FORT WORTH — A Fort Worth family wants to know what happened to their father's casket.
It was a work of art. A gift of love.
But weeks after David Escamilla's death, his survivors received a mysterious note. It’s a message that has left them heartsick.
And now they are filing a lawsuit.
Escamilla was bed-ridden for the final two years of his life, dependent on his family. That is why he wanted his death to be as easy as possible on his wife and children.
So he asked to be cremated.
“We all wanted my husband to be cremated with dignity, not in a cardboard box,” said his widow, Alice Escamilla.
The Escamillas' sons are the fourth generation of wood-workers in the family. And so, when David Escamilla died in January, they decided on one last way to honor him: They would build their father's casket.
“It was 18 degrees outside, and my brother and I were in the garage day and night until it was done,” said David Escamilla Jr.
“It's an extraordinary casket,” his mother added. “It's an excellent piece of art, that casket.”
The casket, the family believed, was cremated along with Mr. Escamilla.
Then, in March, Alice Escamilla received a mysterious package at her Fort Worth home. There was no return address, and no signature.
Inside, there was a note that said, in part, that the Memorial Park Funeral Services director had not cremated Mr. Escamilla within the casket.
Photographs in the envelope with the note showed what appeared to be the casket -- which had taken nearly 100 hours to craft -- now in pieces.
Some of the photos included a newspaper with the date March 1; that's more than a month after the cremation occurred.
"It almost gave me a heart attack to see that casket dismantled,” Alice Escamilla said.
Johnny Wooten is Memorial Park Funeral Service's director. He said he warned the family the casket lids would need to be removed before cremation.
Wooten, however, said he believed the rest of the casket was cremated, and he was unable to explain the pictures of what appear to be other pieces of the casket.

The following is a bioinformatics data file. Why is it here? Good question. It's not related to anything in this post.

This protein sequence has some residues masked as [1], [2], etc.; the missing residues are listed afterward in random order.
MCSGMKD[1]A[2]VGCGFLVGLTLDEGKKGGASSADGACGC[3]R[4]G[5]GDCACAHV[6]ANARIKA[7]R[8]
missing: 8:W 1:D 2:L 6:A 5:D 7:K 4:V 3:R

“I wasn't even in the building, when he was cremated," Wooten said.
Neither Wooten nor the Escamilla family say they know who sent the mysterious packet.
News 8, however, discovered the author of the note was Jim Sanders, owner of Jim’s Funeral Home in Hurst. Why did he send it?
"Cause I have to sleep with myself every night, and I felt like they had a right to know," he said. "You just don't do that to somebody.”
Sanders said he got the pictures from Josiah Anaya, a former employee of Johnny Wooten. Anaya confirms he is the one who took the photographs.
Anaya also admits to taking the casket apart before the cremation, saying he did so at Wooten's direction. Anaya said he was upset to learn the casket was not cremated with Escamilla, and claims it was instead kept in pieces at the funeral home facility.
“Mr. Wooten said he wanted to make coffee end tables out of the lids of the casket,” Sanders claimed.
Wooten strongly denies all allegations of wrongdoing against him, saying a disgruntled former employee is “trying to set me up.”
Memorial Park's Web site says it is dedicated to serving families with the utmost respect. The Escamilla family, however, is suing Wooten and Memorial Park Funeral Services.
“The family's doing this so that hopefully this doesn't happen to any other families,” said lawyer Thomas Corea, who is representing the Escamillas.
A judge's order resulted in casket lids being found at the funeral home, and stored for safekeeping.
"He didn't deserve that,” Alice Escamilla said. “He didn't deserve to be cremated the way he did it. The casket is here; he didn't do it like we asked him.”